Caucasian honey bees are sometimes prone to robbing from nearby colonies and wasps. It’s also not unusual for workers from one hive to “drift” to other hives.
They’re known to make more honey than German bees, so they’re very productive. They will typically completely fill a frame with honey before moving to the next one instead of leaving a lot of empty cells.
One of the reasons Caucasians are so sought after is that they tend to create strong colonies overall.
While they can be prone to the fungal infection nosema in some areas, they’re also less susceptible to certain pesticides. This is a huge benefit for apiaries that might be located in areas where there is a higher chance of pesticide use.
These bees are well-adapted to cooler temperatures. They’re able to start flying earlier in the day, finish later, and can work and forage in colder weather than many of their relatives.
This also means they only need a small cluster to get through winter. They will adapt their brood numbers depending on their resources, so they probably won’t end up part of the way through winter with nothing left to eat in the hive.
They’re also very hygienic and sanitary, which helps them maintain better disease and pest resistance.
Something very unique about Caucasian honey bees is that they are capable of making honey that’s very different from most other bees.
Locally called deli bal, mad honey is honey made from the nectar of rhododendron flowers. This nectar contains a neurotoxin that is harmless to the bees but does make its way into their honey.
Turkish beekeepers will set up hives near rhododendrons to intentionally make this specific type of neurotoxic honey. It has hallucinogenic effects and can even be fatal if too much of it is consumed.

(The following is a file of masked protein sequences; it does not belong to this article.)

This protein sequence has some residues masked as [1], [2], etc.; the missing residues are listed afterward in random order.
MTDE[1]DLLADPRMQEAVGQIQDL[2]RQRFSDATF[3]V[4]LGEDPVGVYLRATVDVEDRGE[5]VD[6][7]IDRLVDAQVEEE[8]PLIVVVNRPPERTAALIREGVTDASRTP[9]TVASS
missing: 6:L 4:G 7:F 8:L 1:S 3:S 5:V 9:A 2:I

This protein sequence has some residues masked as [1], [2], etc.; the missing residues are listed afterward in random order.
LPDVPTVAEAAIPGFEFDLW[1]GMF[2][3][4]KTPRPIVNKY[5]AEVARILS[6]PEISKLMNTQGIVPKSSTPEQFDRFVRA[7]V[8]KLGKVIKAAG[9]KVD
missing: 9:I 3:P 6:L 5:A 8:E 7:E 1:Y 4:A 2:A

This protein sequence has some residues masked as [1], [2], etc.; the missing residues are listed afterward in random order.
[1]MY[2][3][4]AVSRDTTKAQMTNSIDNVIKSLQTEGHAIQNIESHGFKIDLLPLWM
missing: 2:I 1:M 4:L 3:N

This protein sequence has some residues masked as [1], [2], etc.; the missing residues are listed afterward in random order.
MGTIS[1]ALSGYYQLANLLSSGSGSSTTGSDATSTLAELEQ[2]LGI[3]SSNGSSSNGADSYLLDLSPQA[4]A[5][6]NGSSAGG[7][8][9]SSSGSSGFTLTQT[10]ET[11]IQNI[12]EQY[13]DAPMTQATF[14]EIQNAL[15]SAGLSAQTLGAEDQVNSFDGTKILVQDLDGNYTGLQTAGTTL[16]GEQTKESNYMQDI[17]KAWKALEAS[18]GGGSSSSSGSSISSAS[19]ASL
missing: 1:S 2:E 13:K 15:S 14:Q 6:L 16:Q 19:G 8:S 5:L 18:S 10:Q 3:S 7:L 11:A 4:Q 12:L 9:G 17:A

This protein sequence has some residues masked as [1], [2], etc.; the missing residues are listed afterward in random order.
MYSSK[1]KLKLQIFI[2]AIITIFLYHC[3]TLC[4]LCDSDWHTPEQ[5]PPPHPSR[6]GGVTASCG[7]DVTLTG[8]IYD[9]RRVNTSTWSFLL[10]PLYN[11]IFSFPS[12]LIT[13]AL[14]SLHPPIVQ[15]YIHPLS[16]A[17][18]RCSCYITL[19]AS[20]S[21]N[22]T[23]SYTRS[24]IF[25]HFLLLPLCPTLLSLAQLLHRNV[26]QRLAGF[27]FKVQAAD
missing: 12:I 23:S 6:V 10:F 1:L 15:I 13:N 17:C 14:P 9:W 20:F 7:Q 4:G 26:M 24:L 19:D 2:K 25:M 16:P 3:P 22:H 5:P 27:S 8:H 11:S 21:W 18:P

Traditionally, mad honey is used for its medicinal and recreational benefits. It’s also become highly prized as an extremely specialized honey product.
Caucasian Honey Bees Are a Great Addition to Your Apiary
If you’re a beekeeper looking for a new breed of honey bees to introduce to your apiary, Caucasian bees are a great choice.
There’s no shortage of fans for this subspecies, and it’s easy to see why. They’re well-loved for their calm demeanor, cold-weather tolerance, and exceptional honey production.
If you’re lucky enough to find it, mad honey is definitely a completely unique kind of honey that’s not commonly known about.
Interested in learning more about these miraculous pollinators? Visit my bees page to learn all about the different roles within the beehive, different bee species, beekeeping, and more!
- About the Author
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Hope Schwartz-Leeper is an avid reader, writer, and lover of all things nature with degrees in English and Philosophy.
Born and raised in the Northeast, Hope has always had an affinity for spending time outside. Growing up and attending college in New York, then living on Cape Cod and finally settling in Rhode Island has given her plenty of experience with the climate and environment of these areas.
She loves growing her own food and plants and is always trying to grow something new. She’s hoping her apple trees will one day bear fruit, but for now she’s excited about anything that comes from the garden.